Many of them came together at a fundraising dinner last week to celebrate the camaraderie that has developed between the district’s six high school communities and to forge ahead with fundraising for next year.
The mood was festive at the Pyramid Alehouse in Walnut Creek on April 22, with guests wearing attire that ranged from fancy party dresses to sports team sweatshirts. But the commitment to students who play sports — and the coaches who lead them — was unwavering.
Auctioneer Steve Hayworth said news reports spurred him to pick up the phone and call the district, even though he doesn’t live within its boundaries.
“When I read the articles, I was flabbergasted that any school would consider eliminating sports,” Hayworth said. “I called the superintendent and I said, ‘I want to help.’”
Oakland Raider Sam Williams moved the audience when he spoke fondly of his days as “Mr. Defense” on the Clayton Valley High School football team and expressed his desire to help his alma mater and other district schools.
“I don’t know where I would be without Clayton Valley High School football,” said Williams, 29, who grew up in Clayton. “I’m so honored to be here with you tonight to save the programs and save our youth. And I can promise you — this will not be the last time you hear of me trying to make a difference.”
Williams said he has started a foundation called “Tackling the Odds” aimed at helping underprivileged kids. You can see a video of him talking about his foundation and community involvement on the Oakland Raiders’ website.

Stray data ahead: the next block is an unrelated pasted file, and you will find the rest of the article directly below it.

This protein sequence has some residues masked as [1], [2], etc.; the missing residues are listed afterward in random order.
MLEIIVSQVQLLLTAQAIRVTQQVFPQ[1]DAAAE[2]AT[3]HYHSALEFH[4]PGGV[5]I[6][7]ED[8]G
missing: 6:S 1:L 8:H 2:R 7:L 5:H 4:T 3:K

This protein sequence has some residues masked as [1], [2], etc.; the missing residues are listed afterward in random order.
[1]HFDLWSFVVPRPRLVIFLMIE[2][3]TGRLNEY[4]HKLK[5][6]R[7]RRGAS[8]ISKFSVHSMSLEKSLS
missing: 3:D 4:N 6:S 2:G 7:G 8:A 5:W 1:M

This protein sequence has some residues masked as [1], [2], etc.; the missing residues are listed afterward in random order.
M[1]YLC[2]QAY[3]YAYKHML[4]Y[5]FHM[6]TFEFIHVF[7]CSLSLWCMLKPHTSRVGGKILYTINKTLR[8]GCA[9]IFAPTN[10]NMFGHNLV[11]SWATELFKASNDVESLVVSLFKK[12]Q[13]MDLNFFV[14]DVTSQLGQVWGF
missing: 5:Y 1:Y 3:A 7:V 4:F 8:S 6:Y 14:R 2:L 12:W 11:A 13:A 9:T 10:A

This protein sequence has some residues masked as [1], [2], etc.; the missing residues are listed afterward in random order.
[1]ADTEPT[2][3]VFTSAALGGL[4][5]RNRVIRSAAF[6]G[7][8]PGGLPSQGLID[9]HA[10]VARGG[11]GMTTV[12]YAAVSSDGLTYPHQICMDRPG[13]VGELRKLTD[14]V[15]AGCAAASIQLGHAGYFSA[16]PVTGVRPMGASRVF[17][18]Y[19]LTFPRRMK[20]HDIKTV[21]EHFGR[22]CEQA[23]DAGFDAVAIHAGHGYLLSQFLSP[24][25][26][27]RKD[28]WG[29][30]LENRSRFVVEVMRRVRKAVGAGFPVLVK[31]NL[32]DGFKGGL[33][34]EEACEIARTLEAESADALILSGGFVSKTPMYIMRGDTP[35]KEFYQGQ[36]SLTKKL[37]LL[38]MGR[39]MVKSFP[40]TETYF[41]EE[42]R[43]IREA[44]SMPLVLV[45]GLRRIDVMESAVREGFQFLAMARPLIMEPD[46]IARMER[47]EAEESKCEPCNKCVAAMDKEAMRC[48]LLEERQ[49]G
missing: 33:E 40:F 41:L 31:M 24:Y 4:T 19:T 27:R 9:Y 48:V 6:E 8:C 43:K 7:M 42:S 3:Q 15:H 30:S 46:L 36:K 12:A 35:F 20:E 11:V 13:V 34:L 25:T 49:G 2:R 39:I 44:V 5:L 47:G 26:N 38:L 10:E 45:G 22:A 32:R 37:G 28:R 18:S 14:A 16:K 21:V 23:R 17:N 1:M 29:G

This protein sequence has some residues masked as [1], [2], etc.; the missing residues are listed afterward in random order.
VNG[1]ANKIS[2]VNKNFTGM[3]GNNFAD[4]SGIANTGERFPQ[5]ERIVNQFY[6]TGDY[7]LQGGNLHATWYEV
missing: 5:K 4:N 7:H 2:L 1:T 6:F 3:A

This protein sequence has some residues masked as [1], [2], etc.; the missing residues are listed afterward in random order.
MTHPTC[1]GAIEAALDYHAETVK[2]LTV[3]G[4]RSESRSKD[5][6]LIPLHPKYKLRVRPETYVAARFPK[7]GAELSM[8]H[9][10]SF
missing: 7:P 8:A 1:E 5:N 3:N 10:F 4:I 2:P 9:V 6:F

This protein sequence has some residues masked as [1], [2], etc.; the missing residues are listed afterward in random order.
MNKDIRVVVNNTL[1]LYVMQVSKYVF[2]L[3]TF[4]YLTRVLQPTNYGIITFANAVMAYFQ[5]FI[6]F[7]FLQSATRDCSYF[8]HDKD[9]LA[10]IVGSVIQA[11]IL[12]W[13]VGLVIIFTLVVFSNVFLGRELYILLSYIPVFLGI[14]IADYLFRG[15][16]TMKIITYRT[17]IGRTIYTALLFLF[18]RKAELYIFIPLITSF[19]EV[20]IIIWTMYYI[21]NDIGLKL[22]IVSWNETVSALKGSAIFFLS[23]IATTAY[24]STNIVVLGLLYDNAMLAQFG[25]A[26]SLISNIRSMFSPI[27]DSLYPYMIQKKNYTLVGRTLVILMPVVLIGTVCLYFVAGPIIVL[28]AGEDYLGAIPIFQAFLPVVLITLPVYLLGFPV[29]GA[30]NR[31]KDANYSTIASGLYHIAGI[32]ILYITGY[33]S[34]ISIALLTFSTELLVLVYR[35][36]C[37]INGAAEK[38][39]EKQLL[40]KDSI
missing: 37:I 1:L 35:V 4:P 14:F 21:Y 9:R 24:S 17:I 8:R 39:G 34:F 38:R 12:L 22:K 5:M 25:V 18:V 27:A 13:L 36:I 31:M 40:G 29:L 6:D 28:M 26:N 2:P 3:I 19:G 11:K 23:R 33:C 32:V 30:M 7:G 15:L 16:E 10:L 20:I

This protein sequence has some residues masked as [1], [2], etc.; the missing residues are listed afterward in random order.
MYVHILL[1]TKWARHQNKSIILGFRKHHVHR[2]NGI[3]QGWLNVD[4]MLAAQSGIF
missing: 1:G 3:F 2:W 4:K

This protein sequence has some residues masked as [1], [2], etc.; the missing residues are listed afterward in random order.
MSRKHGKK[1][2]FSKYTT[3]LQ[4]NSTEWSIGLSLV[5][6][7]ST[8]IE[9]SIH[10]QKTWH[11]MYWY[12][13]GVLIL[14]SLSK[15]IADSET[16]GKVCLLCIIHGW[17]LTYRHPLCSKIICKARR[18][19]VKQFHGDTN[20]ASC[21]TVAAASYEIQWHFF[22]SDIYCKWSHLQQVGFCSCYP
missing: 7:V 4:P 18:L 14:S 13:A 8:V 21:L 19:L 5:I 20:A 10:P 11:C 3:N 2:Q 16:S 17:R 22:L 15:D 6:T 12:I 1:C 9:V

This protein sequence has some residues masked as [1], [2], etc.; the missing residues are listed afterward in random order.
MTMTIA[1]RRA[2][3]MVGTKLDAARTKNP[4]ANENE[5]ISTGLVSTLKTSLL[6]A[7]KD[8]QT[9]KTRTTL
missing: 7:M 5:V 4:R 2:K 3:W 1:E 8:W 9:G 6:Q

Williams helped auction off merchandise, then posed for photos and cheerfully handed out autographs. Retired Oakland Raider Art Thoms was also at the event, chatting with attendees including Northgate High School Principal John McMorris.
“I talked to him and he was a very nice guy,” McMorris said.
In this economy, McMorris said he’s concerned that parents may start to feel “tapped out” by all the school fundraising they are asked to support.
“I worry about donor fatigue,” he said. “We had a Spring Fling fundraising event and a crab feed and we ask for money at open house. And you always tap the same people.”
The United Mt. Diablo Athletic Foundation, or UMDAF, is trying to come up with new ideas for raising money to keep people motivated to fund sports. The foundation will share some proceeds from the May 29-31 Concord KidFest with the Mt. Diablo Music Education Foundation. Board members are also planning another 5K run October 10 in Concord’s Newhall Park.
In addition, supporters can sponsor an athlete or buy T-shirts or wine to benefit the foundation. For details, visit the foundation website at www.unitedmtdiabloathletics.org.
Superintendent Steven Lawrence, who swam and played water polo in high school, told me he was impressed by the turnout and the community support at the fundraiser. He said the foundation treasurer sent him an e-mail today reporting that Sport Aid brought in $25,000.
“For a first annual event — to raise $25,000 — that’s fantastic,” Lawrence said. “So, they’re just obviously doing a good job and they’re taking this very seriously to make sure our children experience athletics.”
Do you think the foundation has enough momentum to raise another $1.2 million for next year?
By Theresa Harrington
The Mt. Diablo school district is undertaking a very big and very unpleasant task — trying to decide which of its more than 55 campuses it could close to save about $1.5 million a year.
Trustees have agreed to establish a 35-member committee that will begin meeting in September to evaluate sites and give its recommendations to the board in December for four to six schools that could be closed in 2011-12. The district is accepting applications through May 7 from potential committee members including parents, school employees, administrators, community members and representatives from other groups.